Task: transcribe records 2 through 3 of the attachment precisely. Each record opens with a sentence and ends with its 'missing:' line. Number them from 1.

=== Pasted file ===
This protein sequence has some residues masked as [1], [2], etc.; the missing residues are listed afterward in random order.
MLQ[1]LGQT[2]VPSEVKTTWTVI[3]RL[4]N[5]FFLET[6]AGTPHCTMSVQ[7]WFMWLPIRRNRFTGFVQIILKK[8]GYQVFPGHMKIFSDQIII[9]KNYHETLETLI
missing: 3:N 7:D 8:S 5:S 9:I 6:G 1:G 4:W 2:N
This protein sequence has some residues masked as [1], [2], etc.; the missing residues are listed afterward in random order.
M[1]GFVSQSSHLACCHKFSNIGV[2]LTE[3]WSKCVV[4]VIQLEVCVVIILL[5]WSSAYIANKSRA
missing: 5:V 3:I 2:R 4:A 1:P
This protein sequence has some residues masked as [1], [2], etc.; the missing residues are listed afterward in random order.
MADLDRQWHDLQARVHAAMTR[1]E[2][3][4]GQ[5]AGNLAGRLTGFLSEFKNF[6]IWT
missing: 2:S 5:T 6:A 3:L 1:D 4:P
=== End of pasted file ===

This protein sequence has some residues masked as [1], [2], etc.; the missing residues are listed afterward in random order.
M[1]GFVSQSSHLACCHKFSNIGV[2]LTE[3]WSKCVV[4]VIQLEVCVVIILL[5]WSSAYIANKSRA
missing: 5:V 3:I 2:R 4:A 1:P
This protein sequence has some residues masked as [1], [2], etc.; the missing residues are listed afterward in random order.
MADLDRQWHDLQARVHAAMTR[1]E[2][3][4]GQ[5]AGNLAGRLTGFLSEFKNF[6]IWT
missing: 2:S 5:T 6:A 3:L 1:D 4:P